1. For top level events (the Bermuda Bowl, the Spingold, etc) I think that the migration to an electronic playing environment is nigh inevitable. Playing on tablets or computers or whatever offers far too many advantages with respect to security, record keeping, and broadcast. I understand that there will be some resistance, however, I expect this to be swamped by a never ending series of issues surrounding cheating.

2. Conversely, I think the if we're looking at local clubs, especially ones with a older player base who is very resistant to change, I doubt that much will change until said clubs finally roll over and die.

3. Over time, I expect that the use of tablets will diffuse down from top level events into progressively more events. Certainly at the level of Nationals, maybe regionals as well. I expect that this will be driven by a number of different factors: Increased familiarization with electronic playing environments and the discovery that this really isn't that bad. Having progressively more players who primary exposure to bridge is online and aren't used to using cards. Players wanting to play in national level events without the bother/expense of travelling
Jan. 4
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Here's a very high level overview:

Claude Shannon did some seminal work describing noisy channel coding. We can consider the set of legal bids as a channel to communicate information.

Start by trying to figure out how many bits of information your bidding system is able to exchange in an uncontested auction. THEN start factoring in the opponents biding and treat this as noise.
Jan. 4
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> surely you care if this migration results
> in large losses of players.

Depends on how old they are
Jan. 4
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Hi Ilan

An awful lot of this will depend on the sophistication of both your audience and the person who is going to be making the presentation. There are a lot of really good examples that one might use, but if they either go over the head of the people that you are talking to or, worse yet, if they feel that you are talking down to them you might end up shooting yourself in the foot.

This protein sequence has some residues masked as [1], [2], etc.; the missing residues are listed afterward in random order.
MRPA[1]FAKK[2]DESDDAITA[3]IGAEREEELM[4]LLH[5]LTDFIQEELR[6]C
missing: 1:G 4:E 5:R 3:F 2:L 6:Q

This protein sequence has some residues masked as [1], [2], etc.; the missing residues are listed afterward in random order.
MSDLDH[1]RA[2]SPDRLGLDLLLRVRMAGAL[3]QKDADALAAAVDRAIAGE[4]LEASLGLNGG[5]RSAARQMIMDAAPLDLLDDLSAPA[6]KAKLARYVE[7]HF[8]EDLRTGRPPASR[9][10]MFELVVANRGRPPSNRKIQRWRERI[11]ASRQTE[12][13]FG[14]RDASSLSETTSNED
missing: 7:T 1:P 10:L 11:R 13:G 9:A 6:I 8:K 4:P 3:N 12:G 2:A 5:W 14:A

Here is a set of examples that one might chose from ranked from what I consider to be least sophisticated to most complicated.

1. “Expected value”: What type of odds do you need to choose to try for a game or a slam? How does this change with the vulnerability?

2. “Eight ever, nine never”. A very simple example showing how learning basic rules about the way suits are likely to split will impact your declarer play.

3. “Vacant spaces”: How the basic odds change as the information that you have about the opponent's hands ends up changing

4. Restricted choice: How the classic restricted choice example can be analyzed using a Bayesian framework

5. How Fibonacci sequences are used to analyze relay systems

6. Modelling the channel capacity of the set of legal bids
Jan. 4
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> Believe it

I believe you. I just don't care that much…

You can't make an omelette without breaking some eggs. At the end of the day, I think that migrating to an electronic playing environment offer enough significant advantages that I'm not particularly concerned if there is some attrition.
Jan. 4
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“There is just some sort of ethereal vibe that comes
with tabling a card, sorting your hand, and
feeling the cards.”

de gustibus non disputandum est